Wednesday, May 17, 2006

Dallas explains their decision

WE'VE MOVED! Democratic Convention Watch is now at

Dallas was always been a bit conflicted about whether they were going to bid for the 2008 Democratic National Convention, so it was not suprising when they dropped out last weekend. Today's Dallas Morning News has more on the decision:

Don't expect the nation's political parties to party here just yet.

Dallas will not submit bids for either the Democratic or Republican national conventions in 2008 and will instead look toward hosting a convention in 2012, City Manager Mary Suhm says.

The decision comes after both the Republican and Democratic national committees this year invited Dallas to submit convention proposals. The Democrats' proposal deadline is Friday and the GOP's is Monday, party officials said.

"The city would be honored to host either convention, but the city really isn't in a position for 2008 to host them," said Phillip Jones, president and chief executive officer of the Dallas Convention and Visitors Bureau. "Doing it in 2012 would make a lot more sense for a number of reasons. It would be a much better opportunity to showcase Dallas."

Atop Mr. Jones' why-2012-is-better list: more robust development in downtown Dallas and the Trinity River Corridor, and the expansion of the area's public transportation system.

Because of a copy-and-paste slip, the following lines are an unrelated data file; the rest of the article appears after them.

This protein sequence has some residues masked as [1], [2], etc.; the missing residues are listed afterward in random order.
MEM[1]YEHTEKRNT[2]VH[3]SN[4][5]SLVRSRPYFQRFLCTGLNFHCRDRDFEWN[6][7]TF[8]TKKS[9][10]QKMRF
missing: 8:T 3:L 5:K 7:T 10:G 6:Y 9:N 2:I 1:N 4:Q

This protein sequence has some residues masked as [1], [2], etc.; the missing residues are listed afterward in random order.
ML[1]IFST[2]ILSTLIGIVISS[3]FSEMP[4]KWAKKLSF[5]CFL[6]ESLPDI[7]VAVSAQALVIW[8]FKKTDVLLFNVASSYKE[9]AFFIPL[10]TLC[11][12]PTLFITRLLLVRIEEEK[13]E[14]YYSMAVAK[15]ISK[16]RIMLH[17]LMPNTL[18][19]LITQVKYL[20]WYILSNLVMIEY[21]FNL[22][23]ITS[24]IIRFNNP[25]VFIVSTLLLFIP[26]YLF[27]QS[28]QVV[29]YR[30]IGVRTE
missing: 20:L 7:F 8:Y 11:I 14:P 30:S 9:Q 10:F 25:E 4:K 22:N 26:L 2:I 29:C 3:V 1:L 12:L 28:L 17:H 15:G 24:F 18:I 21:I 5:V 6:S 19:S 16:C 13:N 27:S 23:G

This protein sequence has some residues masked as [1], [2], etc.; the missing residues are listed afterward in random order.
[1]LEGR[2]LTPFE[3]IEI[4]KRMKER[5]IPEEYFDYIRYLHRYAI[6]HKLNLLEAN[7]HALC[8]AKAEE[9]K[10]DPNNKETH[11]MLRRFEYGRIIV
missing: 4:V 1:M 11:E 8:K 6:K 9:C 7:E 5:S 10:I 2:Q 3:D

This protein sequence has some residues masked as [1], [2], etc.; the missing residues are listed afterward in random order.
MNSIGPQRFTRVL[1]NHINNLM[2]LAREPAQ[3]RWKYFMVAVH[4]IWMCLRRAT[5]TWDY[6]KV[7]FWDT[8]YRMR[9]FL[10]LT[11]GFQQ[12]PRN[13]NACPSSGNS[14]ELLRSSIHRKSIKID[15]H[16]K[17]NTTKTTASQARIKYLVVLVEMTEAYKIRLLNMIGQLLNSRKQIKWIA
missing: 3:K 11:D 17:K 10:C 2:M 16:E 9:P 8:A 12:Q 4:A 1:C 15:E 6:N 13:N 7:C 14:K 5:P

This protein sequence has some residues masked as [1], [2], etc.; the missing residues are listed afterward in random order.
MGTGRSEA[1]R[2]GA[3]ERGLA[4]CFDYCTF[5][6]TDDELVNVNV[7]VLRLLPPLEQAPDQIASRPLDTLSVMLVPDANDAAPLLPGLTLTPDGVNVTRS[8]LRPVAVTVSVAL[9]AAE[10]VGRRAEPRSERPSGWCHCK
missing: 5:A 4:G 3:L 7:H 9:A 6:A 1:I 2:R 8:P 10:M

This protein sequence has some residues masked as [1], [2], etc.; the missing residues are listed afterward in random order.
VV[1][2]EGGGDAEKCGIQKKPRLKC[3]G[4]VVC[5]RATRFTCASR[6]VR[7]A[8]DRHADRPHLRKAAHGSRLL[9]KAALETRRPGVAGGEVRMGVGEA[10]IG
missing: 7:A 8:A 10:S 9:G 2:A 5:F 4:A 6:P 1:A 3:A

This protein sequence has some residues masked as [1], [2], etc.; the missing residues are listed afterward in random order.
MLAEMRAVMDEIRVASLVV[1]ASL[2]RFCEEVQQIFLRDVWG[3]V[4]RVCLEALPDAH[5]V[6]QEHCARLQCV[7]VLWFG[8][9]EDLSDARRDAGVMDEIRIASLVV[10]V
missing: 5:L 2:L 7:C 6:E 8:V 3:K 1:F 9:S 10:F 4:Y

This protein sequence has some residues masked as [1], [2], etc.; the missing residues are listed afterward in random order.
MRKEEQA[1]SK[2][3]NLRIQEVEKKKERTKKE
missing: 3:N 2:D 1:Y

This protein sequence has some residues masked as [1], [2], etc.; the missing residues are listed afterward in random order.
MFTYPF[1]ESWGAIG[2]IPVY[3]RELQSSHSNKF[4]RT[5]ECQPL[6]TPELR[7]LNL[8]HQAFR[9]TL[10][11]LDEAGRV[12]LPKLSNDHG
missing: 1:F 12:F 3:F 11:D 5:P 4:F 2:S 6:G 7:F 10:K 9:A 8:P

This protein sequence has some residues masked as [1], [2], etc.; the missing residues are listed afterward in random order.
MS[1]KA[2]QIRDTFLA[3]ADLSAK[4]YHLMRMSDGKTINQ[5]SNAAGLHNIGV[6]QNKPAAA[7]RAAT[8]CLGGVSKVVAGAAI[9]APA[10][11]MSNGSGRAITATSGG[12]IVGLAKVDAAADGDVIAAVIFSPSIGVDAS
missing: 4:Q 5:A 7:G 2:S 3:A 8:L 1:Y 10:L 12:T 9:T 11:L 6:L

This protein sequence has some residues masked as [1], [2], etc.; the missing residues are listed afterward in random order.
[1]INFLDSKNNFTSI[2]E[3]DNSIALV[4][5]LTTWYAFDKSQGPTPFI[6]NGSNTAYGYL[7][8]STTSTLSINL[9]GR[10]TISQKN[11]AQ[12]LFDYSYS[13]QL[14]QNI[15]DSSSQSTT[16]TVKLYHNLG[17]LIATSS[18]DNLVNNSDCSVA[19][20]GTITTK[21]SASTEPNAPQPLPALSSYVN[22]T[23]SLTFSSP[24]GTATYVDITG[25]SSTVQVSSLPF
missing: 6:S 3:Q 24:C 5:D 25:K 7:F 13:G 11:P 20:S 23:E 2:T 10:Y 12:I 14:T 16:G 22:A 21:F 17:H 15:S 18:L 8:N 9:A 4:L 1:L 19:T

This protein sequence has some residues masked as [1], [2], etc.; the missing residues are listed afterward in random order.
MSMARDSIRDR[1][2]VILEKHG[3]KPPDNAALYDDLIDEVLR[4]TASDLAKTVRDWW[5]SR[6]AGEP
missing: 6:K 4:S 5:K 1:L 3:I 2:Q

Ms. Suhm agrees.

"It's probably something better to consider for the next go-around," she said. "Our downtown, our transportation and our venues will be more competitive in the future."

The Victory Park real estate project near American Airlines Center – the arena would probably house major convention activities – is slated to be filled with several new hotels and a bevy of restaurants, living space and recreational facilities by the decade's end. But it won't be fully developed in time for a 2008 convention.

Money is also a factor, for while conventions are potential boons for local economies, they typically cost cities tens of millions of dollars to pull off.

While some elected officials and partisans attempted to generate support for a 2008 convention in Dallas, a concerted effort never materialized.

Even if one had, landing the Democratic convention in particular would have proved challenging, said Darlene Ewing, chairwoman of the Dallas County Democratic Party.

"I don't think the national people are considering Texas a player in 2008, which is unfortunate," Ms. Ewing said. "We probably won't be on the short list this time around, but at least it lays groundwork. It's sort of like the Olympics: You have to go after it a few times before you win it."


Anonymous said...


now that the list of cities have dwindled down a bit -- how about doing a short pros/cons for the remaining cities...

Anonymous said...

Mpls and St. Paul announce bids for both GOP and Dem conventions.